Before I go into the somosa recipe, a quick diversion of the garlic sort. Okay, I was wanting to create more room for tomato plants in the now-fenced-in veggie bed. I grabbed out of the dirt what I thought were left over leeks from last summer. Leeks, by the way, take FOREVER to grow un-kay? I mean that literally. I had no idea they were so cold hardy. When I pulled these out of the ground, I pondered their leek-ness. Nope, not a leek. Onions? I did plant like 150 onion slips last year, that mostly got dug up and chopped into mulch--just like those crazy potato eyes I planted did. Note to self: You don't have to replicate EVERY produce item the grocery store carries, and that includes beets (and when was the last time I ate a beet. . . and it's okay to NOT plant and grow your own onions!).
So after digging up the suspected leek/onion--I turned to look more closely at other green stalks that stood the test of time this winter. Well, I know I planted a lot of garlic cloves last year. I know I did. Did I harvest any garlic? For the record. Nope. I planted the cloves in spring, just like I planted everything else. Uh, I soon discovered I was wrong after no garlic in fall, and a few internet articles on said subject were reviewed.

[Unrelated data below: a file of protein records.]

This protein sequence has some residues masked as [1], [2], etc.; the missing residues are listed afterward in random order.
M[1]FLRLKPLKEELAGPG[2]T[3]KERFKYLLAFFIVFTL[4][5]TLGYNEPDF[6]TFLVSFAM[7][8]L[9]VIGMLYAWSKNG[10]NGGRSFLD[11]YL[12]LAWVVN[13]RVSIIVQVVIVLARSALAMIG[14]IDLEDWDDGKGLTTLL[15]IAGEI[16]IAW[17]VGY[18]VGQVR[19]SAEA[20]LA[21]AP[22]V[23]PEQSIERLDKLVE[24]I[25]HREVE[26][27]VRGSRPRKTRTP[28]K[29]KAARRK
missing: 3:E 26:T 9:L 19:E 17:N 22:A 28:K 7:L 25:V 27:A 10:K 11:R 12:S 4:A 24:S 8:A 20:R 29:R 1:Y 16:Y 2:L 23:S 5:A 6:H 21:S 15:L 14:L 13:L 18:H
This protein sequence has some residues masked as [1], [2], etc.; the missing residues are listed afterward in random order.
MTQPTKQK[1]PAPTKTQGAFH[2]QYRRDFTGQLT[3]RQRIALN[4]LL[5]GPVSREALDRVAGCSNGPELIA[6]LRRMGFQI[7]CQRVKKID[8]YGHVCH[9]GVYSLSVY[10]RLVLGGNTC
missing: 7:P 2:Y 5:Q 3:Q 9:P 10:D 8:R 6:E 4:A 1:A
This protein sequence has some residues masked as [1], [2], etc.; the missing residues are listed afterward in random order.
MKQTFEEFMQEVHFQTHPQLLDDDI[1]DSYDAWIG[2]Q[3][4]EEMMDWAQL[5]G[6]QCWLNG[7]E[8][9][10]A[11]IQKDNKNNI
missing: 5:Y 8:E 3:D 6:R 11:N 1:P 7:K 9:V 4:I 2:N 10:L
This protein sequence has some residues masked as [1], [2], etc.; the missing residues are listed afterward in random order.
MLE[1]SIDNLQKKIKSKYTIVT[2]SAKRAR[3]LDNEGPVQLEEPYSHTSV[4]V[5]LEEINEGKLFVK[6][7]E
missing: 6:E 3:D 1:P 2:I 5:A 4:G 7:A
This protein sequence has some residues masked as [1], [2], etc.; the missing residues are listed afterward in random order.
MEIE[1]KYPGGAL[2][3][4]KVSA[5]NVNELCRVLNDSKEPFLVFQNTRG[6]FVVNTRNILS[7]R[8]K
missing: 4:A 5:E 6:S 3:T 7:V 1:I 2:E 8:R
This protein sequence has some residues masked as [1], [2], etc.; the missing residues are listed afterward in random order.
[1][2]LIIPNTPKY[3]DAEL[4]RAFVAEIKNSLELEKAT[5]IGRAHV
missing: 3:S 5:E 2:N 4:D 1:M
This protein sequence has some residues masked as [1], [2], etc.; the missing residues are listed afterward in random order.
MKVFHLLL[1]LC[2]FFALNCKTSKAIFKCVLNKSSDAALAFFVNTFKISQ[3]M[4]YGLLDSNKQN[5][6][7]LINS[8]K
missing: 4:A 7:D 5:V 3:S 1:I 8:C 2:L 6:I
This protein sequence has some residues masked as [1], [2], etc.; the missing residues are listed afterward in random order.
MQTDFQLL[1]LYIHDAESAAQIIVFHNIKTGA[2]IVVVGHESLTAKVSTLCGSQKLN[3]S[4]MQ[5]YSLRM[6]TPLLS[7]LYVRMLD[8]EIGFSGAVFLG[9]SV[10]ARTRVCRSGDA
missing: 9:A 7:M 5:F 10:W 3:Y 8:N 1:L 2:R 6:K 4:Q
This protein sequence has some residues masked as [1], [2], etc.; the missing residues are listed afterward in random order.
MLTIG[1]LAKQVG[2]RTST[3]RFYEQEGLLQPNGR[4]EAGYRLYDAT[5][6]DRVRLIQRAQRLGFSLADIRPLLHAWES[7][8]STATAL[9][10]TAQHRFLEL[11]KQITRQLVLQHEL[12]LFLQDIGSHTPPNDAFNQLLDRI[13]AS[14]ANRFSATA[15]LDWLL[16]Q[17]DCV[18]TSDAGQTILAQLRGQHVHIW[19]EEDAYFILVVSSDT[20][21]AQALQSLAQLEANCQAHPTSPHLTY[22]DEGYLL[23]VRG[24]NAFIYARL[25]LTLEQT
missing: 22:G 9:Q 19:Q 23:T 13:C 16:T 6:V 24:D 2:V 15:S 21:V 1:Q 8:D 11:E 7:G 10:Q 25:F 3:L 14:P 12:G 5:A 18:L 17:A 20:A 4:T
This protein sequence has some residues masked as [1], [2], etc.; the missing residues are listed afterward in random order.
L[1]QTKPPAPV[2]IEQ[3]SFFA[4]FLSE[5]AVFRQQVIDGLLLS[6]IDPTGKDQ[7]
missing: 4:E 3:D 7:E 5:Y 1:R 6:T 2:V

Garlic gets planted in October, harvested in July! So I wondered, could the garlic have overwintered and come back. Suddenly, I remembered, this is the spot the garlic was planted. And look--it's even getting those little things on the top that you are supposed to snip off so the energy goes into making the garlic bulb: scapes. I had worked in the garden all weekend and I swear, those tear drop things, or scapes--they were NOT there two days ago. Suddenly, they're everywhere. Yippee! I think I'll have my own garlic this year! (I put garlic in everything--except chocolate cake.)
This little once-scape, now flower head just poked out at me this morning--hiding under my chives. I'll cut him back, and try really hard to remember where he's planted! I think it's a beautiful flower all the same.
This here is where MOST of the cloves of garlic went--in my rose bed, between my roses. Now, what I'm about to say next is based upon my own observation: I planted the cloves right between my roses--just like you see here. I didn't have ONE single Japanese beetle on my roses all year. Not one. I had read somewhere, and god knows I can't remember now, but that garlic planted with roses equals good companion planting mojo and no bugs. You be the judge. I'm just sayin'. This worked for me.